For thousands of years, restaurants were dull. Feeding the public is hard work, and being a chef was perhaps a craft, but not often an art.
Consider, then, the case of Grant Achatz, founding chef at the groundbreaking restaurant Alinea and his new restaurant, Next. Every three months, the restaurant is going to abandon its entire menu and start over. First up is a recreation of nineteenth century French food. Then, a futuristic Thai menu. Set it and forget it is precisely not the point. Given all the places you could go for dinner in Chicago, surely this one is now on the list… iniative is the reason.
Or David Chang, raised in Virginia, of Korean descent, who started a career in New York by building an homage to a Japanese noodle bar that may or may not be named after the inventor of dried ramen noodles. Chang is an iconoclast (he adds bacon to his broth, just because he can) and is on a tear, piling up one innovation after another. Failures along the way? Definitely. That's part of what it means to move forward.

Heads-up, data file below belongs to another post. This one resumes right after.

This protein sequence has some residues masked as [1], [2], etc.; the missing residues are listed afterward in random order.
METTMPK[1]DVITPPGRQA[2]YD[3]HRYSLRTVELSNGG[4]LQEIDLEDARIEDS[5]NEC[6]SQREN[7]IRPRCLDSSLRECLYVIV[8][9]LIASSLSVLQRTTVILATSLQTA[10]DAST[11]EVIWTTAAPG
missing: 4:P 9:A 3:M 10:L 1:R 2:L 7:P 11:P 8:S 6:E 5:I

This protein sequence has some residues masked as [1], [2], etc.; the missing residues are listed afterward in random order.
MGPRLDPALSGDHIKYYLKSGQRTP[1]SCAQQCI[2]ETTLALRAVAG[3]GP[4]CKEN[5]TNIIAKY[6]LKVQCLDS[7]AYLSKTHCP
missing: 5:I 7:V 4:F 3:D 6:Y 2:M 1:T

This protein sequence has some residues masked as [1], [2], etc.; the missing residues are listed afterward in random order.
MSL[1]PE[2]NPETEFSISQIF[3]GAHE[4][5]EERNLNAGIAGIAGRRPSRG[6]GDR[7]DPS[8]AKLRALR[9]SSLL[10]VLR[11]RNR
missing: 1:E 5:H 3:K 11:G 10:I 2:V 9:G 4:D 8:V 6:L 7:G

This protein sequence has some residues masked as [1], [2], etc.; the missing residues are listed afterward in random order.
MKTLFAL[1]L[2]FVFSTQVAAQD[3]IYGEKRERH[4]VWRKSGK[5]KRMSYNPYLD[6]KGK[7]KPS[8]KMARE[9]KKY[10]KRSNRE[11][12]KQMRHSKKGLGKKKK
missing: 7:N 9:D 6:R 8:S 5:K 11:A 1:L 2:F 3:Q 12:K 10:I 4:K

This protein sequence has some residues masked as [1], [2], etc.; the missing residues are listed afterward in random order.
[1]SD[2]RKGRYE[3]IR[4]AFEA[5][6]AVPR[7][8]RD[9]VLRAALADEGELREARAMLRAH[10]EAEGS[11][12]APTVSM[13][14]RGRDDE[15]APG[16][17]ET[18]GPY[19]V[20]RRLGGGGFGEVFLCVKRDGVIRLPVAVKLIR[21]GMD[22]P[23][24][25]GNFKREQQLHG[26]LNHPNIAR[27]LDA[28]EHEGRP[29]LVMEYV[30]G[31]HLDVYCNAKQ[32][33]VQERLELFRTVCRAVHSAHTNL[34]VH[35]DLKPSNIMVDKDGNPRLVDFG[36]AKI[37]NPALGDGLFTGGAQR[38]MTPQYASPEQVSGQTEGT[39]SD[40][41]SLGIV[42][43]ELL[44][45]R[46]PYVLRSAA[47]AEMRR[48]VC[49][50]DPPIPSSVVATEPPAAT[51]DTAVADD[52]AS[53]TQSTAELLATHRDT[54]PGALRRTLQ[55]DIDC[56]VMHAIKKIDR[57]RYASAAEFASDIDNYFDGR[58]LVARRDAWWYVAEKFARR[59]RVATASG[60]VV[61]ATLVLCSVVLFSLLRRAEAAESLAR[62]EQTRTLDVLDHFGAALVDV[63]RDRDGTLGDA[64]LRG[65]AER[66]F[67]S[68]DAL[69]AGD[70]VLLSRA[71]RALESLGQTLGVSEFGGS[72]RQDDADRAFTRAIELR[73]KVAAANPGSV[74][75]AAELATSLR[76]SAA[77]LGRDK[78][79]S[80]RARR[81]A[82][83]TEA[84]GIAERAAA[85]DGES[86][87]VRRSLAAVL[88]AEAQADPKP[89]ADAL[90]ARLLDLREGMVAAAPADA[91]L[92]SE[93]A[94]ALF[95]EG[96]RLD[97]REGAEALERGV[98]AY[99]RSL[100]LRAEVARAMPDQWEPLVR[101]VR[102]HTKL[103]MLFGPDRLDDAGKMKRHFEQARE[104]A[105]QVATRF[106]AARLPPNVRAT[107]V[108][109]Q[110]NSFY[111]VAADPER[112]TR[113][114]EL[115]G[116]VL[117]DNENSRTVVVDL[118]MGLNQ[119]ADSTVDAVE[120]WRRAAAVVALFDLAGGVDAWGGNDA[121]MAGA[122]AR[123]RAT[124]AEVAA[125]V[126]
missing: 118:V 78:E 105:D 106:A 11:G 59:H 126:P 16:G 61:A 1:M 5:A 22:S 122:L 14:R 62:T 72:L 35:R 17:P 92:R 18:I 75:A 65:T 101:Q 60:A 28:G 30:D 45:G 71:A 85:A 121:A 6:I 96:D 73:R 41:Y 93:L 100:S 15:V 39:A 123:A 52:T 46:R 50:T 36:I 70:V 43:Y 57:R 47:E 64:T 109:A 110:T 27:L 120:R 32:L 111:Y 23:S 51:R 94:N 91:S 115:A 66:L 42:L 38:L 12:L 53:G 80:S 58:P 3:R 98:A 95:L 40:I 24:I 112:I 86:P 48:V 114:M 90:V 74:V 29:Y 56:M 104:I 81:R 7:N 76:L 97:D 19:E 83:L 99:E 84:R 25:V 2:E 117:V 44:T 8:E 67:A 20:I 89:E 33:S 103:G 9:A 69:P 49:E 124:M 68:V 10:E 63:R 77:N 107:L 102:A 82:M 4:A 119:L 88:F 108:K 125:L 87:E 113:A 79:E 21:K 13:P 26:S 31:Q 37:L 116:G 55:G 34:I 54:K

And finally, Sarma Melngailis, a chef and entrepreneur who continues to redefine what a chef is supposed to do all day. She found a niche and started poking, building, launching and learning. Is a juice made from yuzu and dandelion for everyone? Of course not. That's part of the point.